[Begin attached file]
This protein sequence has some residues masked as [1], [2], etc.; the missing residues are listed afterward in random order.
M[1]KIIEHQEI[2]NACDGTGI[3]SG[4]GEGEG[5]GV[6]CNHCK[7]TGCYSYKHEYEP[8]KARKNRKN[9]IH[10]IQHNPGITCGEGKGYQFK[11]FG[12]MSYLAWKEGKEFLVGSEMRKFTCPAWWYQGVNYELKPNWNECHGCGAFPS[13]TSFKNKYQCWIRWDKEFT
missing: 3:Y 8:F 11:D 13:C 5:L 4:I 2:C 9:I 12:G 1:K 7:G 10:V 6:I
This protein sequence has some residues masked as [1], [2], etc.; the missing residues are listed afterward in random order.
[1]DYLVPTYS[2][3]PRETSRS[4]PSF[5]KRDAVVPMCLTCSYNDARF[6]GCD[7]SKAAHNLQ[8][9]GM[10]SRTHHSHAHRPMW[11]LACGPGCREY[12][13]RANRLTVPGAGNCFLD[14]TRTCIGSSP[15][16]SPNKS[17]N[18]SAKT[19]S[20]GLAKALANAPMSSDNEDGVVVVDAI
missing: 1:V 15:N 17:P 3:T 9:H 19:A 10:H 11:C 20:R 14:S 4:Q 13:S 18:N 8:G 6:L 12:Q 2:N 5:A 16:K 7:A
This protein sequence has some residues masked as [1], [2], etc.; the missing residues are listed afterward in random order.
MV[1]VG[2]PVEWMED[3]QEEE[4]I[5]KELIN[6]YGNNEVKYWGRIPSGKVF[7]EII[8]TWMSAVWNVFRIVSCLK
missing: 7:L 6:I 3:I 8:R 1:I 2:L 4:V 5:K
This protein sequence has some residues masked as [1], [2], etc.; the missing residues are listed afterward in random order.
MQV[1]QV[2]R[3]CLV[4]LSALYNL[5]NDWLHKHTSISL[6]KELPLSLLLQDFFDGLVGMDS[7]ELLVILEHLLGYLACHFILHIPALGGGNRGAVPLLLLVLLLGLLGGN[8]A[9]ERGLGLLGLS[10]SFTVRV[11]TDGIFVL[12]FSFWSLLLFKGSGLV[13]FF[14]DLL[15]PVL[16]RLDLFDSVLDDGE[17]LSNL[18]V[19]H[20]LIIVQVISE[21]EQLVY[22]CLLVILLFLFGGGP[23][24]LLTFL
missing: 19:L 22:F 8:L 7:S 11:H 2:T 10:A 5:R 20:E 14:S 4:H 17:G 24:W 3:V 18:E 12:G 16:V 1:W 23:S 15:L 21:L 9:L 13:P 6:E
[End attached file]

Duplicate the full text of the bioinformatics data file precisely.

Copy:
This protein sequence has some residues masked as [1], [2], etc.; the missing residues are listed afterward in random order.
M[1]KIIEHQEI[2]NACDGTGI[3]SG[4]GEGEG[5]GV[6]CNHCK[7]TGCYSYKHEYEP[8]KARKNRKN[9]IH[10]IQHNPGITCGEGKGYQFK[11]FG[12]MSYLAWKEGKEFLVGSEMRKFTCPAWWYQGVNYELKPNWNECHGCGAFPS[13]TSFKNKYQCWIRWDKEFT
missing: 3:Y 8:F 11:D 13:C 5:L 4:I 2:C 9:I 12:G 1:K 7:G 10:V 6:I
This protein sequence has some residues masked as [1], [2], etc.; the missing residues are listed afterward in random order.
[1]DYLVPTYS[2][3]PRETSRS[4]PSF[5]KRDAVVPMCLTCSYNDARF[6]GCD[7]SKAAHNLQ[8][9]GM[10]SRTHHSHAHRPMW[11]LACGPGCREY[12][13]RANRLTVPGAGNCFLD[14]TRTCIGSSP[15][16]SPNKS[17]N[18]SAKT[19]S[20]GLAKALANAPMSSDNEDGVVVVDAI
missing: 1:V 15:N 17:P 3:T 9:H 19:A 10:H 11:C 20:R 14:S 4:Q 13:S 18:N 8:G 6:L 12:Q 2:N 5:A 16:K 7:A
This protein sequence has some residues masked as [1], [2], etc.; the missing residues are listed afterward in random order.
MV[1]VG[2]PVEWMED[3]QEEE[4]I[5]KELIN[6]YGNNEVKYWGRIPSGKVF[7]EII[8]TWMSAVWNVFRIVSCLK
missing: 7:L 6:I 3:I 8:R 1:I 2:L 4:V 5:K
This protein sequence has some residues masked as [1], [2], etc.; the missing residues are listed afterward in random order.
MQV[1]QV[2]R[3]CLV[4]LSALYNL[5]NDWLHKHTSISL[6]KELPLSLLLQDFFDGLVGMDS[7]ELLVILEHLLGYLACHFILHIPALGGGNRGAVPLLLLVLLLGLLGGN[8]A[9]ERGLGLLGLS[10]SFTVRV[11]TDGIFVL[12]FSFWSLLLFKGSGLV[13]FF[14]DLL[15]PVL[16]RLDLFDSVLDDGE[17]LSNL[18]V[19]H[20]LIIVQVISE[21]EQLVY[22]CLLVILLFLFGGGP[23][24]LLTFL
missing: 19:L 22:F 8:L 7:S 11:H 2:T 10:A 5:R 20:E 14:S 4:H 17:G 24:W 3:V 18:E 12:G 16:V 1:W 23:S 15:L 21:L 9:L 13:P 6:E